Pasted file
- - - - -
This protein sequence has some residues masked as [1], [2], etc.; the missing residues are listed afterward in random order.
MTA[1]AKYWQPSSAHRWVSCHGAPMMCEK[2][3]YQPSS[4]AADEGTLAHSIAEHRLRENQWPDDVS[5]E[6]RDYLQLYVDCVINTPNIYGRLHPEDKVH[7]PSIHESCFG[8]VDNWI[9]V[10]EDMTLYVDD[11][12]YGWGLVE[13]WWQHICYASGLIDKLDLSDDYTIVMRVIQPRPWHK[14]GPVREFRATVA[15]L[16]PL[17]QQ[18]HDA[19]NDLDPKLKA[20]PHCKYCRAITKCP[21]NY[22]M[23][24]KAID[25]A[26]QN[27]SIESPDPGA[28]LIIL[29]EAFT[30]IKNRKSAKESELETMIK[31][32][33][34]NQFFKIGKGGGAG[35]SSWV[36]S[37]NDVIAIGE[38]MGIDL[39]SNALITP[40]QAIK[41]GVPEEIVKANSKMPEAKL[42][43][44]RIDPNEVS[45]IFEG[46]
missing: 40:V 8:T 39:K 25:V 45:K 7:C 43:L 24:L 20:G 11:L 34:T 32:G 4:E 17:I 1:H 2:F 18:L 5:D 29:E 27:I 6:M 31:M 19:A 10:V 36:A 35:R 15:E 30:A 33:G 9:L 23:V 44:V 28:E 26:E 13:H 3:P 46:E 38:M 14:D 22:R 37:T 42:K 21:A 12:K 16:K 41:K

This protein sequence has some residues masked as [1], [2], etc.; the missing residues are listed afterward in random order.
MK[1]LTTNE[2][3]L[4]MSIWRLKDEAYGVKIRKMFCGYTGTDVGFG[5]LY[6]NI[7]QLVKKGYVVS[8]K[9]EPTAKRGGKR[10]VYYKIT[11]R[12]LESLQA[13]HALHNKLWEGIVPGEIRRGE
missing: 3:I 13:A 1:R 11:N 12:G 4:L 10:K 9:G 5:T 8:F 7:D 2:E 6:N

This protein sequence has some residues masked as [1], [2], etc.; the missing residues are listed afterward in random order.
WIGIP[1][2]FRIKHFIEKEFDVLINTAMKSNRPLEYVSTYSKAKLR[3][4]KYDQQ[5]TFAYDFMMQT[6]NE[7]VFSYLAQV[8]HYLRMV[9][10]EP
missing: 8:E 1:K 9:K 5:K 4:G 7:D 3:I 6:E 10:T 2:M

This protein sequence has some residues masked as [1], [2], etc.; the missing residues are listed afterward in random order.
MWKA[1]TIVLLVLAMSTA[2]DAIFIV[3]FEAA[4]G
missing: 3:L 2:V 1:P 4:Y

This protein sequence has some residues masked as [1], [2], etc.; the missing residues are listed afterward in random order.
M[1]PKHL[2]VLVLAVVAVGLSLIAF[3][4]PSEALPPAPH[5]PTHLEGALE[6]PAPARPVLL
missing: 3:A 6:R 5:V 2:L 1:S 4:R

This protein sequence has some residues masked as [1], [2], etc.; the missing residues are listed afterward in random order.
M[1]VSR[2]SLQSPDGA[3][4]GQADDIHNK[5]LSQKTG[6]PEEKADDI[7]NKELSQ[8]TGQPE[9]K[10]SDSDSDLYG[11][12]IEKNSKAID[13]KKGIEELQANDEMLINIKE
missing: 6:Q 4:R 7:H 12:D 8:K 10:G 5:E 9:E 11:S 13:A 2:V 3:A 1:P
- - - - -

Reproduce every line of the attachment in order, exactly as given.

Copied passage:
This protein sequence has some residues masked as [1], [2], etc.; the missing residues are listed afterward in random order.
MTA[1]AKYWQPSSAHRWVSCHGAPMMCEK[2][3]YQPSS[4]AADEGTLAHSIAEHRLRENQWPDDVS[5]E[6]RDYLQLYVDCVINTPNIYGRLHPEDKVH[7]PSIHESCFG[8]VDNWI[9]V[10]EDMTLYVDD[11][12]YGWGLVE[13]WWQHICYASGLIDKLDLSDDYTIVMRVIQPRPWHK[14]GPVREFRATVA[15]L[16]PL[17]QQ[18]HDA[19]NDLDPKLKA[20]PHCKYCRAITKCP[21]NY[22]M[23][24]KAID[25]A[26]QN[27]SIESPDPGA[28]LIIL[29]EAFT[30]IKNRKSAKESELETMIK[31][32][33][34]NQFFKIGKGGGAG[35]SSWV[36]S[37]NDVIAIGE[38]MGIDL[39]SNALITP[40]QAIK[41]GVPEEIVKANSKMPEAKL[42][43][44]RIDPNEVS[45]IFEG[46]
missing: 40:V 8:T 39:K 25:V 45:K 7:C 43:L 24:L 20:G 11:L 34:T 32:G 4:E 17:I 1:H 2:F 18:L 5:D 29:E 27:I 6:M 31:M 19:A 10:V 36:A 35:R 15:E 30:A 33:G 9:L 23:V 44:V 28:E 26:E 13:H 3:P 46:E 38:M 14:D 22:R 37:T 42:K 21:A 12:K 16:K 41:K

This protein sequence has some residues masked as [1], [2], etc.; the missing residues are listed afterward in random order.
MK[1]LTTNE[2][3]L[4]MSIWRLKDEAYGVKIRKMFCGYTGTDVGFG[5]LY[6]NI[7]QLVKKGYVVS[8]K[9]EPTAKRGGKR[10]VYYKIT[11]R[12]LESLQA[13]HALHNKLWEGIVPGEIRRGE
missing: 3:I 13:A 1:R 11:N 12:G 4:L 10:K 9:G 5:T 8:F 7:D 2:E 6:N

This protein sequence has some residues masked as [1], [2], etc.; the missing residues are listed afterward in random order.
WIGIP[1][2]FRIKHFIEKEFDVLINTAMKSNRPLEYVSTYSKAKLR[3][4]KYDQQ[5]TFAYDFMMQT[6]NE[7]VFSYLAQV[8]HYLRMV[9][10]EP
missing: 8:E 1:K 9:K 5:K 4:G 7:D 3:I 6:E 10:T 2:M

This protein sequence has some residues masked as [1], [2], etc.; the missing residues are listed afterward in random order.
MWKA[1]TIVLLVLAMSTA[2]DAIFIV[3]FEAA[4]G
missing: 3:L 2:V 1:P 4:Y

This protein sequence has some residues masked as [1], [2], etc.; the missing residues are listed afterward in random order.
M[1]PKHL[2]VLVLAVVAVGLSLIAF[3][4]PSEALPPAPH[5]PTHLEGALE[6]PAPARPVLL
missing: 3:A 6:R 5:V 2:L 1:S 4:R

This protein sequence has some residues masked as [1], [2], etc.; the missing residues are listed afterward in random order.
M[1]VSR[2]SLQSPDGA[3][4]GQADDIHNK[5]LSQKTG[6]PEEKADDI[7]NKELSQ[8]TGQPE[9]K[10]SDSDSDLYG[11][12]IEKNSKAID[13]KKGIEELQANDEMLINIKE
missing: 6:Q 4:R 7:H 12:D 8:K 10:G 5:E 9:E 11:S 13:A 2:V 3:A 1:P